Hottest Temperature Ever Measured in September for Europe
Hottest Temperature Ever Measured in September for Europe
LATE UPDATE: An intense heat wave has occurred in recent days in the Iberian Peninsula with a site in Spain, Sanlucar La Mayor, measuring 46.4°C (115.5°F) on Monday, September 5th. This (if verified) would be the hottest temperature ever observed anywhere in Europe during the month of September. THE SANLUCAR LA MAYOR TEMPERATURE IS APPEARING DUBIOUS. HOWEVER, THE 45.7°C (114.3°F) REPORTED FROM MONTORO, SPAIN MAY BE RELIABLE AND THUS A NEW SEPTEMBER HEAT RECORD FOR EUROPE REGARDLESS. Portugal broke its September monthly heat record with 45.0°C (113.0°F) at Lousa Airport on September 6th. A few days earlier amazing heat also prevailed in the Middle East with Mitribah, Kuwait reaching 51.2°C (124.2°F) on September 4th. This would be the 2nd hottest temperature ever reliably measured on Earth during the month of September. France and the U.K. also noted record heat for September. Here are some more details.
The solar tower plants in Sanlucar la Mayor, Spain had plenty of fuel on September 5th when the temperature at a nearby site may have set a new European monthly heat record of 46.4°C (115.5°F) on September 5th if valid. Photo from Wikicommons.
Spain, Portugal, and Morocco September 4-6
An intense dome of upper-level high pressure centered over southwestern Europe (with the 0°C isotherm as high as 5100 meters measured over Nimes in southern France) has resulted in an unprecedented September heat wave in Spain, Portugal, and parts of Morocco. On September 5th the Spanish site of Sanlucar la Mayor (an agrometeorological station which is in a way the equivalent of a ‘COOP’ site in the U.S.) measured 46.4°C (115.5°F). If valid, this would be the hottest temperature ever observed in Europe during September, surpassing the (possibly unreliable) reading of 45.6°C (114.1°F) measured at San Severo, Italy (in the Apulia region) during September 1946. At first order weather sites the maximum temperature measured was 45.7°C (114.3°F) at Montoro, Spain which would be a new European record even if the Sanlucar La Mayor value was disallowed. As we look at the data from Sanlucar la Mayor it is becoming apparent that this was likely a dubious measurement.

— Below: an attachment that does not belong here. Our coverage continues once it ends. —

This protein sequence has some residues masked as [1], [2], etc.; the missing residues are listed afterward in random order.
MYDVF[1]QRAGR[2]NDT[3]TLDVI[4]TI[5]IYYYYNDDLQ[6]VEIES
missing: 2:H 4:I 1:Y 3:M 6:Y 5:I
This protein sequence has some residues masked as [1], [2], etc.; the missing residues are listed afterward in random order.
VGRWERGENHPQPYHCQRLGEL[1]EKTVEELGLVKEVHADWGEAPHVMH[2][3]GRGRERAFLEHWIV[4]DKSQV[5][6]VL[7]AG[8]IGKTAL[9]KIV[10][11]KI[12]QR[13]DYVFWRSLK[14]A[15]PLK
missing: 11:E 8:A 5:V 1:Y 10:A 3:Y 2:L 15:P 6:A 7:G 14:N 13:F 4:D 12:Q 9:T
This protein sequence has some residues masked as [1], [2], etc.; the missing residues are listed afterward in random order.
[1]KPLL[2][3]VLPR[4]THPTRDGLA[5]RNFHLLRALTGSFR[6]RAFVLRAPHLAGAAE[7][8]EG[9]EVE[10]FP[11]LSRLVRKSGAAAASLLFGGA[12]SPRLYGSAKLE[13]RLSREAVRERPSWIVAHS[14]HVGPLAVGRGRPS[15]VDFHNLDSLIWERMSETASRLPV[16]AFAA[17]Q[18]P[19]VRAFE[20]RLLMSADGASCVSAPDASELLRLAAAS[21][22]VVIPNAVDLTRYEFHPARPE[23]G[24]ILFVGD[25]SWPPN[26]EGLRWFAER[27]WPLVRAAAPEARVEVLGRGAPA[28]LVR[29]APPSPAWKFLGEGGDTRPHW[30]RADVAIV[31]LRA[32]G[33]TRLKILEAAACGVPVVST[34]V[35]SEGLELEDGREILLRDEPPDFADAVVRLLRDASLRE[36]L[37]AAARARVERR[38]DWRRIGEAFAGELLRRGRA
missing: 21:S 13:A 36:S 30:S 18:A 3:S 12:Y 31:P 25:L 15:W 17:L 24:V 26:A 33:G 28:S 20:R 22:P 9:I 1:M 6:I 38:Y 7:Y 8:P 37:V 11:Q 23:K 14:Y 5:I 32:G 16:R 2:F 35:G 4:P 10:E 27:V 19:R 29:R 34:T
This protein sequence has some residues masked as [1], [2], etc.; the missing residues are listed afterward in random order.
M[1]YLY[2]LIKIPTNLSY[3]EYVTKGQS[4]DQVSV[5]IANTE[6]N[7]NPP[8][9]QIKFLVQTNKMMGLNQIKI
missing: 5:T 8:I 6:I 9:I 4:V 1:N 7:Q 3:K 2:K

The daily climate table for September 5th at Sanlucar La Mayor (population 15,000) located in southern Spain about 30 miles (50 km) due west of Seville. Table courtesy of Jerome Reynaud from this Spanish met site.
Sanlucar La Mayor is located in the Andalucia region of southern Spain. The lower elevations of Sevilla Province (as well as nearby Cordoba Province), are known for their intense summer heat. Utrera co-holds the record for highest ‘likely’ reliably measured temperature in Spain: 48.0°C (118.4°F) on July 23, 1995 and is in Sevilla Province (Utrera reached 45.7°C/114.3°F on September 5th). Temperatures as high as 50°C (122°F) and 51°C (123.8°F) were reported from the city of Seville in the 19th century (on July 30, 1876 and August 4, 1881) but are considered suspect due to exposure issues.
On September 4th extreme heat was also observed at Seville (44.8°C/112.6°F) and Cordoba with a 45.7°C (114.2°F). The airport at the popular island and tourist destination of Ibiza observed 38.4°C (101.1°F) which smashed its previous all-time (any month) record of 36.6°C (97.9°F). Madrid peaked at a steamy 39.6°C (103.3°F) at its Getafe site on September 5th.